Item description for Understanding Chess Tactics by Martin Weteschnik...
Chess is 99% tactics is an old saying. This may be an exaggeration, but even the remaining 1% still depends on tactics. When Martin Weteschnik started working as a trainer in his local chess club, he quickly realized that even the stronger club players had great weaknesses in their tactical play. He also discovered that simply asking them to solve a huge number of puzzles did not fix the problem. These players clearly needed a good book, but when Weteschnik looked for it he found nothing suitable, so he decided to write it himself. But Weteschnik was not completely satisfied with the book and decided to restructure and rewrite it completely.
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Martin Weteschnik is a highly successful chess trainer and coach. His core philosophy, and main area of expertise, is in tactical play. He writes, "the most dramatic increases in playing strength, even for experienced tournament players, are achieved by the systematic acquisition of tactical knowledge." Weteschnik lives in Frankfurt am Main, Germany.
Reviews - What do customers think about Understanding Chess Tactics?
Too complicated Jul 5, 2008
Chess tactics is difficult enough. This book makes the subject even more so. The review of tactical themes and specific examples is okay, but you can get the same from any number of books. This book does not simplify. I sent it back.
Understaning tactics, finally! Feb 24, 2008
I've followed the Michael de la Maza method (he used to play at our club) "400 points in 400 days" tactic improvement strategy, published on ChessCafe.com a few years ago. And, I have used CT-ART, done the puzzle books, etc. However, there was something missing (for me anyway) in that I felt I was just learning a few tactic patterns without understanding how it all fits together, how various tactical operations build on each other.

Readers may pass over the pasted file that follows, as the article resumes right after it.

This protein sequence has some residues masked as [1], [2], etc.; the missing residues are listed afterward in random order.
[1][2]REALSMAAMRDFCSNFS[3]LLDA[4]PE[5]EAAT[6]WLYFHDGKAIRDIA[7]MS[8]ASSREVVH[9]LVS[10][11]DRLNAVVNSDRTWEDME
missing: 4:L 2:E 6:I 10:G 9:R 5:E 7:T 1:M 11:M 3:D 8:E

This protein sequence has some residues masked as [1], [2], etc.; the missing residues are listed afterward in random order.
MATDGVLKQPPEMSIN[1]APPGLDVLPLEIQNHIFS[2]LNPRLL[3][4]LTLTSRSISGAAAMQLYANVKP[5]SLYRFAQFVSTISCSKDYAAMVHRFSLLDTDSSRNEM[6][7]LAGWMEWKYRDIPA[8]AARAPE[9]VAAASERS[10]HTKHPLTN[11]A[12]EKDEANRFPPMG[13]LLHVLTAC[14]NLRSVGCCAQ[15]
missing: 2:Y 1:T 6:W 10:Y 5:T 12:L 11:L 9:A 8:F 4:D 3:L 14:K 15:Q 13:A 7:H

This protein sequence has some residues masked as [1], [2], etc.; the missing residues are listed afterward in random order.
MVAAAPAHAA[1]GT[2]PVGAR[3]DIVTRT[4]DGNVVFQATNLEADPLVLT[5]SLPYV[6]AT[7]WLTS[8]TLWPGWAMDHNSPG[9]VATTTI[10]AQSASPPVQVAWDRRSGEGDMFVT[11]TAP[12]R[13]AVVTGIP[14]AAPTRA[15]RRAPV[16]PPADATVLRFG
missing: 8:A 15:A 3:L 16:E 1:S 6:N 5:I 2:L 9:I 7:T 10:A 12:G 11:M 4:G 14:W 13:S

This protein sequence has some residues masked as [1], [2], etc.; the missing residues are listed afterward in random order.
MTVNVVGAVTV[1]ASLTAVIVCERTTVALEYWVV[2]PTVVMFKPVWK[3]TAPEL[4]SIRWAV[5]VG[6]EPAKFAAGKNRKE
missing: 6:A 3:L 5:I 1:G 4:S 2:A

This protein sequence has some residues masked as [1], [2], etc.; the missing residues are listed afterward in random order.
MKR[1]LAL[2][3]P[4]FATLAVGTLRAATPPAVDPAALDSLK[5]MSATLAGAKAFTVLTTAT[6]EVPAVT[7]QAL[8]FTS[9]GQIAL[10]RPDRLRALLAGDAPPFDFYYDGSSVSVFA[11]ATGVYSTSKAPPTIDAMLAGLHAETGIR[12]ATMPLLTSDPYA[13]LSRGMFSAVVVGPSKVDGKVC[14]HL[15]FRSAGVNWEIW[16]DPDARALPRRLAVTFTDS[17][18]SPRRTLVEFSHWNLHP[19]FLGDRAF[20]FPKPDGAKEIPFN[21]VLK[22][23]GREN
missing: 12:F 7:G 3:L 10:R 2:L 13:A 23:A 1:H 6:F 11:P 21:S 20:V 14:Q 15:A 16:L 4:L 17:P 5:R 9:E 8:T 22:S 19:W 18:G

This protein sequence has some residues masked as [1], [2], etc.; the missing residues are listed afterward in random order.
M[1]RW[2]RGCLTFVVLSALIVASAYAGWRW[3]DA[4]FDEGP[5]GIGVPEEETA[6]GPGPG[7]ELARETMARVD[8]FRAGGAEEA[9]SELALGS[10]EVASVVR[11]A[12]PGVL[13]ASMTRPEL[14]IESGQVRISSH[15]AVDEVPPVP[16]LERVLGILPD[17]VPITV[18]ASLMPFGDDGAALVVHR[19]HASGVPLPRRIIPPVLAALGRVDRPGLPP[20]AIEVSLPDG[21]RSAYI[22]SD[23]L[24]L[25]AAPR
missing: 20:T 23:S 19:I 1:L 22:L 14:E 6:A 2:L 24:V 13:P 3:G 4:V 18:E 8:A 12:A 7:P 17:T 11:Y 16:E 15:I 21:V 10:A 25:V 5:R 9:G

This book fills that void of understanding tactics, and is loaded with real game examples that the reader is walked through step-by-step. To some, the scarcity of extra "black to move, what next?" practice puzzles takes away from the book, but I do not think so. There are plenty of raw puzzle practice books out there.
What would make the book perfect is to have a PGN file of the games he uses for illustration, so we can go to the move number, and play the tactics (and all the variations) against a computer for practice.
All-in-all I highly recommend the book!
excellent! Sep 22, 2007
This is a gem. Its strengths are the highly interesting examples and its ability to improve your board vision. No chessboard or computer needed.
Good intention, but very few exercises. Sep 22, 2007
Were not too few exercises I would give this book 5 stars. From the content of the book, Martin Weteschnik had in fact pay a lot of effort trying to teach us tactics. But unfortunately he forgot the proverb " practice makes perfect. " Just 4 exercise per chapter is not enough!!! I think any kind of this book should include at least 200 exercises, may not need to be from real games, but it should gives us more practice. May be in the second edition of this book, Martin Weteschnik can give us more examples. So for those one who has finished reading this book, they should buy, John Nunn's Learn Chess Tactics, another two books is one from Lev Alburt's pocket book for traing and most of all, " Sharpen your tactics, " in this book you would find 1125 ground - breathing exercises. ( Though I would say in fact most and not all 1125 exercise are all that exciting ).
Very good book..One complaint Sep 18, 2007
This is a very good book. I've read MANY books on tactics, and have done countless drills and puzzles. This book is unique, however, because it made me look at tactics from a real game perspective. it didn't just say "find the pin", but it showed how to look through the clutter of the board and find all the elements that constitue a pin, and even how to create one where none exist. The one complaint I have is with the diagrams. they never indicate who's move it is, therefore, it doesn't give me the chance to see if i can find the tactic before he lists the candidate move. Otherwise, it is very helpful and enjoyable.